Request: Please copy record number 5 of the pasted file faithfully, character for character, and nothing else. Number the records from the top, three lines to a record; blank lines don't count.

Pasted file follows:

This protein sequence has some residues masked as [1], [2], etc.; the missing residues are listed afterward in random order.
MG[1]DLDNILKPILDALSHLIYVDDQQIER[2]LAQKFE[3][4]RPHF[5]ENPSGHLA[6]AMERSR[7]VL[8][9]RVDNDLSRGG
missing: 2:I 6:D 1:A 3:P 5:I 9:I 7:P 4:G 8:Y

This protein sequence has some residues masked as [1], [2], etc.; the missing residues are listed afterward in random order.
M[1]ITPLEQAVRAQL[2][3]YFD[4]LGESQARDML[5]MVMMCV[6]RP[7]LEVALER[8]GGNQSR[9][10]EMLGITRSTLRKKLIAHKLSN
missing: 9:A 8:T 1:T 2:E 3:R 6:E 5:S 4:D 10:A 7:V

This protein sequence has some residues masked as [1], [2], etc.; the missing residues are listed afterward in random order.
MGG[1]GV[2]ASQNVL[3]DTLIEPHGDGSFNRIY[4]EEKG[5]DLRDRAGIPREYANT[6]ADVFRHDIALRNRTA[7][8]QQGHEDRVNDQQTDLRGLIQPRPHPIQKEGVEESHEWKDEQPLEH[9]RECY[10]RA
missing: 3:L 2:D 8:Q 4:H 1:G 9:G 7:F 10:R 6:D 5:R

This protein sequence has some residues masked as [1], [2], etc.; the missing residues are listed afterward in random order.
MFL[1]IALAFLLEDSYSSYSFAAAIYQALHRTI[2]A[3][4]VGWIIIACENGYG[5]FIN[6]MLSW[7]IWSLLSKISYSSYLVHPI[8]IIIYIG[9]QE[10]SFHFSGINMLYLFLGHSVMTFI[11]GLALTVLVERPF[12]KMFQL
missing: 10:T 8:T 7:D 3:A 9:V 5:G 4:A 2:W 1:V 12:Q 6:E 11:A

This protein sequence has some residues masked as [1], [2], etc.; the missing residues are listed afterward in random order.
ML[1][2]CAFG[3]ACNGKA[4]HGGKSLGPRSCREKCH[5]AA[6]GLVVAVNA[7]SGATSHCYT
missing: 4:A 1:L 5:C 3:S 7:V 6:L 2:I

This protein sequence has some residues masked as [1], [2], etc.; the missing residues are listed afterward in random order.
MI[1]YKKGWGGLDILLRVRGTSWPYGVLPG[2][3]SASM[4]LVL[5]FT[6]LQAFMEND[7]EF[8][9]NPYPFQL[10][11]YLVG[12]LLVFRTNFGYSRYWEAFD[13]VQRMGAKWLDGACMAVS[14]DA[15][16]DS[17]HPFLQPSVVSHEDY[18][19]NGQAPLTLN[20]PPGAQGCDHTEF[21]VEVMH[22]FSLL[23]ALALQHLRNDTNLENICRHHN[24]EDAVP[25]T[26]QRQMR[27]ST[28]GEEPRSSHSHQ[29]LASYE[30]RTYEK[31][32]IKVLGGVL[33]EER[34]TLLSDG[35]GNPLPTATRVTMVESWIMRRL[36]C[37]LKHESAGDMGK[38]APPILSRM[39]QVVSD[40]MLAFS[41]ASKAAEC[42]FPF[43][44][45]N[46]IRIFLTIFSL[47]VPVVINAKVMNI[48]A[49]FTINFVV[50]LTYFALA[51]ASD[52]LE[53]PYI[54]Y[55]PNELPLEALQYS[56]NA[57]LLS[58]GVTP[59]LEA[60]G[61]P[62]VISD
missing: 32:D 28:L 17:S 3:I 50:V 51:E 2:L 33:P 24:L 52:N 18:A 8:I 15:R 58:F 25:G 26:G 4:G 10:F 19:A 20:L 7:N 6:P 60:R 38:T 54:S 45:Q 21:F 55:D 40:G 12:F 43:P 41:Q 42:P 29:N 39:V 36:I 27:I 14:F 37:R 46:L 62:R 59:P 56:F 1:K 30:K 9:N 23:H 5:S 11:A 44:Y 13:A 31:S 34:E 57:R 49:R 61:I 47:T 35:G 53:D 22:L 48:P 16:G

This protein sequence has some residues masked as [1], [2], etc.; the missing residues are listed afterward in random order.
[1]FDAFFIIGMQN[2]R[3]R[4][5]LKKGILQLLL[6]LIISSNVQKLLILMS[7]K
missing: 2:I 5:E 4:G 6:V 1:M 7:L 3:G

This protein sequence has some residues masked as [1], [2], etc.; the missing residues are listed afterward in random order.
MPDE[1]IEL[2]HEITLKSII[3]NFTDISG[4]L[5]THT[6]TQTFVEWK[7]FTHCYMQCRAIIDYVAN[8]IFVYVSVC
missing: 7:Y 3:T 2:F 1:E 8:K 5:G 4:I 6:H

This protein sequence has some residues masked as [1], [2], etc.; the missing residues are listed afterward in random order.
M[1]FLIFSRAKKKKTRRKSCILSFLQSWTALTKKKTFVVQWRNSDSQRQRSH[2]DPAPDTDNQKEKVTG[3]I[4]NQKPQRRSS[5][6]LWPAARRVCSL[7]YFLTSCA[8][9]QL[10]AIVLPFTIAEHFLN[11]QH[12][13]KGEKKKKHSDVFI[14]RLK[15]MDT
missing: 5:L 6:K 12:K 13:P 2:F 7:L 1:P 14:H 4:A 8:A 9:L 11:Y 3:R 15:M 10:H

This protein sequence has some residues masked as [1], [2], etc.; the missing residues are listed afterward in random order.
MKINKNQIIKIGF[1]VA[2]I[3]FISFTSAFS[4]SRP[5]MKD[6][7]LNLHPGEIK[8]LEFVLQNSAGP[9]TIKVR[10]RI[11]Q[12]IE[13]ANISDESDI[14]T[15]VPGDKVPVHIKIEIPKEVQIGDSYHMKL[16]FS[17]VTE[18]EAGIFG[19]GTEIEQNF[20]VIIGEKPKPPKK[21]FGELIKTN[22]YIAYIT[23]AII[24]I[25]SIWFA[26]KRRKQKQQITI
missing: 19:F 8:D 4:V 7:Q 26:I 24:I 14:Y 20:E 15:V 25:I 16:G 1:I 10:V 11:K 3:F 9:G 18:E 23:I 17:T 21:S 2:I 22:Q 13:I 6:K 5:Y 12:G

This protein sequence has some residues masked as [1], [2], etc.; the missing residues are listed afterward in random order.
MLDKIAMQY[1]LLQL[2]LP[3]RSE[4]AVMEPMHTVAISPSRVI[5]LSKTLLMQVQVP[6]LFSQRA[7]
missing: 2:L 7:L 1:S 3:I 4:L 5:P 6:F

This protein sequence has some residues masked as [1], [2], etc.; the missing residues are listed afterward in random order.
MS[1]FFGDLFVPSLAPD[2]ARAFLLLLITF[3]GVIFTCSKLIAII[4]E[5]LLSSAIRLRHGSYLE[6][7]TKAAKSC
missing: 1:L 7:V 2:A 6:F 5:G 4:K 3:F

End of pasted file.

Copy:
This protein sequence has some residues masked as [1], [2], etc.; the missing residues are listed afterward in random order.
ML[1][2]CAFG[3]ACNGKA[4]HGGKSLGPRSCREKCH[5]AA[6]GLVVAVNA[7]SGATSHCYT
missing: 4:A 1:L 5:C 3:S 7:V 6:L 2:I